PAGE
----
Gender equality in Iceland
Iceland is a progressive Nordic welfare state. Gender equality laws exist with extended maternity and paternity leave and affordable childcare that promote societal balance.
Iceland prioritizes equality and promotes parents in sharing their parental leave. Childcare is subsidized by the government and available to all children from the age of one. The cost is reduced at the age of two when children attend kindergarten/preschool (leikskóli) and are free after the age of six when most children enter first grade (grunnskóli). Education is free in Iceland, up to the university level (excluding registration costs). There are also private educational options that charge tuition.
According to the World Economic Forum, Iceland has been ain gender equality since 2009. While there is still room for improvement, Iceland has made tremendous strides to level the wage gap and make the process more transparent. In 2018, the was instituted for wage transparency under the . Workplaces with more than 25 employees are required to prove that they pay their employees the same wage for the same job without discriminating based on sex or face penalties. The law will be fully in force in 2022. We believe this legislation is unique worldwide, and a step toward full equality in the workplace.
Annually, Iceland scores very high on the worldwidein Inclusiveness and in Acceptance of gays and lesbians. Icelanders are generally very inclusive and tolerant of LGBT+ individuals. Well-known Icelanders are open about their sexuality, including former prime minister (2009 to 2013) Jóhanna Sigurðardóttir, the world's first openly gay head of government in modern politics. The Pride Parade is celebrated every August, and the midwinter Reykjavik Rainbow Winter Pride, planned by the gay-friendly travel organizer Pink Iceland, is extremely popular. Because of Iceland's recognition and acceptance, the country has become a popular destination for gay weddings.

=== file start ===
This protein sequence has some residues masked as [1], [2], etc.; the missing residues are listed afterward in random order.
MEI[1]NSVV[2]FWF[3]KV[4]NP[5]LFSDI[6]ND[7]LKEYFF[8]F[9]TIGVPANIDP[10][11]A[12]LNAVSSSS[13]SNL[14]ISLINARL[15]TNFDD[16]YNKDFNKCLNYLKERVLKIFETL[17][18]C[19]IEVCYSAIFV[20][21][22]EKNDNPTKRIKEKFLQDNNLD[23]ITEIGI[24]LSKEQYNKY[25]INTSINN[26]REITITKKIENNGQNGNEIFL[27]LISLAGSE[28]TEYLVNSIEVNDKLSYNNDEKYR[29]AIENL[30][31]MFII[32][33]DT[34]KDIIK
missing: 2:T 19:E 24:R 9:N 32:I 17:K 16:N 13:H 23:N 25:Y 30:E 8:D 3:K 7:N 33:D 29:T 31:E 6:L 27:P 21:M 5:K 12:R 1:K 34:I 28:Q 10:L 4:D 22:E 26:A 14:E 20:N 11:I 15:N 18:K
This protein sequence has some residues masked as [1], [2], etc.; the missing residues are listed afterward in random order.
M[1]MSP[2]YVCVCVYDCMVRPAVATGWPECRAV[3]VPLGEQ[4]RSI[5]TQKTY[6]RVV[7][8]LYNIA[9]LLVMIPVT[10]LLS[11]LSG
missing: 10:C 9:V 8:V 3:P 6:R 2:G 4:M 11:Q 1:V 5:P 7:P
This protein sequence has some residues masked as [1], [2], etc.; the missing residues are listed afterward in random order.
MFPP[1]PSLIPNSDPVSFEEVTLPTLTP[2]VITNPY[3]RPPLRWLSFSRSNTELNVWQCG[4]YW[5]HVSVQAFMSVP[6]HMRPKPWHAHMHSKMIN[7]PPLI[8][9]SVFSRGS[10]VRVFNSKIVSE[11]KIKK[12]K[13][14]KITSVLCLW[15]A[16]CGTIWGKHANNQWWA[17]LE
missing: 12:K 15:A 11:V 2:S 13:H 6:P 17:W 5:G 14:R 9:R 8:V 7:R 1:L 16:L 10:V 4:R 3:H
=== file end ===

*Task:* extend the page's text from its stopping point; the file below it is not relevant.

Same-sex marriage has been legal since 2010, although priests can personally decide whether they will perform the ceremony—most do. In 1996, registered partnerships became legal. While couples could legally cohabitate, reproductive rights such as artificial insemination were not permitted. Since 2006, gay couples may adopt children. However, the only countries that allow gay adoption from foreigners are Colombia, Brazil, and The Philippines.
The LGBTQ+ community in Iceland is represented in its fight for equality by